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A couple of months ago, Tanya Cordrey, the director of digital development for the Guardian, made a statement that raised some eyebrows. "It’s only a matter of time until social overtakes search for the Guardian," she told attendees at the Guardian Changing Media Submit.
The impetus for that comment was the Guardian's Facebook app, which enables Facebook users to share the articles they read on guardian.co.uk with their Facebook friends.
Such apps, which take advantage of Facebook's "frictionless" sharing functionality, quickly became a hit with news organizations like the Guardian. And for good reason: with some 900m users and counting, Facebook is a potentially lucrative source of traffic.
But just as Facebook recently reminded brands that their fans aren't really their fans, Facebook has apparently made some changes that are reminding the Guardians of the world that Facebook can turn the traffic spigot at any time, and not always for the better.
As first reported by Forbes' Jeff Bercovici, the Washington Post's 'social reader' app on Facebook has seen its monthly active users drop from 17.4m to 9.2m in just the past 30 days. That's bad news for the WaPo, which just turned in disappointing quarterly earnings. Like the Guardian, the Washington Post had been very bullish on social, and Facebook in particular, as Bercovici details:
It would be hard to overstate the importance and centrality of the Social Reader to the Post’s strategy. When I interviewed the Post Co.’s chief digital officer, Vijay Ravindran, earlier this year he pointed to the app as one of the company’s most promising new products, a way of bringing precious new younger readers to a franchise that has been otherwise challenged to reach them.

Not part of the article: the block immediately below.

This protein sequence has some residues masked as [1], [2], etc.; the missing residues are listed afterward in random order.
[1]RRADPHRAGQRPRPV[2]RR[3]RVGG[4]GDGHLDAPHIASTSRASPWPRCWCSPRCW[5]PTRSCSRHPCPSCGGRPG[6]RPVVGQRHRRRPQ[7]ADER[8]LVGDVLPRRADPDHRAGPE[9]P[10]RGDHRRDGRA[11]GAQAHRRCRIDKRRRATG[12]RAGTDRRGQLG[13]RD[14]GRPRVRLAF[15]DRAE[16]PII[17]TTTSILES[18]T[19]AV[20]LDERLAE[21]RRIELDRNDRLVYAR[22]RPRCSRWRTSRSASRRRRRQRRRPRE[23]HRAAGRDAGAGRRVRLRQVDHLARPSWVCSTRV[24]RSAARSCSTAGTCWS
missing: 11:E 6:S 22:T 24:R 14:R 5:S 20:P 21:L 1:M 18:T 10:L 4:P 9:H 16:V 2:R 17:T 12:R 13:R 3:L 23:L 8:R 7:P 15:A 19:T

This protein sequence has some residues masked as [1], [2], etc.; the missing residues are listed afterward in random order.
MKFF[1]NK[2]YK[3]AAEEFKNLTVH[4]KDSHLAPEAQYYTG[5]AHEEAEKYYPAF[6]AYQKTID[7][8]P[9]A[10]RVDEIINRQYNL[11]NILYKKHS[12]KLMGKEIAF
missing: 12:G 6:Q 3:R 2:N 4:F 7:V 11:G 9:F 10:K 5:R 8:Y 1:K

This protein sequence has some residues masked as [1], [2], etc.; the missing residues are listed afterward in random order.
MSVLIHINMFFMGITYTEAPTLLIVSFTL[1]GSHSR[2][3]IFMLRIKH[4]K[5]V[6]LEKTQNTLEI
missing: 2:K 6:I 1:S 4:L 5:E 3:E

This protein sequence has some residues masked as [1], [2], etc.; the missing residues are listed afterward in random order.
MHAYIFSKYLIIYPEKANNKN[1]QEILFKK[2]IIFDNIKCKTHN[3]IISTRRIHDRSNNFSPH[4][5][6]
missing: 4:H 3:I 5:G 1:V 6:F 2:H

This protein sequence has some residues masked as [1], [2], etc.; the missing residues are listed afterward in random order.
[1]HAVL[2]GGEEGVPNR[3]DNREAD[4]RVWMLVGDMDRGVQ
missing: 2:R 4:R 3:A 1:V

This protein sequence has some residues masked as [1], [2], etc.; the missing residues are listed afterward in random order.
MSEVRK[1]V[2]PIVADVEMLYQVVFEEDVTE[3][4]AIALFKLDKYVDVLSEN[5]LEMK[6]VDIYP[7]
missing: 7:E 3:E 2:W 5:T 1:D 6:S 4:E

Unfortunately for other newspapers, the Washington Post isn't an anomaly. As BuzzFeed's John Herman points out, the Guardian has seen its daily active users drop from just under 600,000 to under 100,000 in the past month.
According to a tweet from the Washinton Post's Ryan Kellett, the culprit for these declines is "evolving [Facebook] modules." Put simply, Facebook made a change that reduced the prominence of stories from social reader apps and this is the result.
But that's not the entire story. As BuzzFeed's Herman notes, there seems to be plenty of celebration for the "demise" of these social reader apps. That isn't entirely surprising. After all, these apps created a privacy stir when Facebook unveiled its "frictionless" sharing functionality.
Obviously, Facebook could make changes tomorrow and probably halt (if not reverse) the downward spiral of these apps. But for publishers like the Guardian and Washington Post, which had such high hopes for social traffic, the rapid decline of their Facebook apps is a reminder that Facebook isn't a panacea, and Facebook will do what's best for Facebook, not the publishers it occassionally plays nice with.
This, of course, doesn't mean that there isn't a role for social in their strategies going forward, but it should be clear now that betting the farm on Facebook probably isn't a good idea.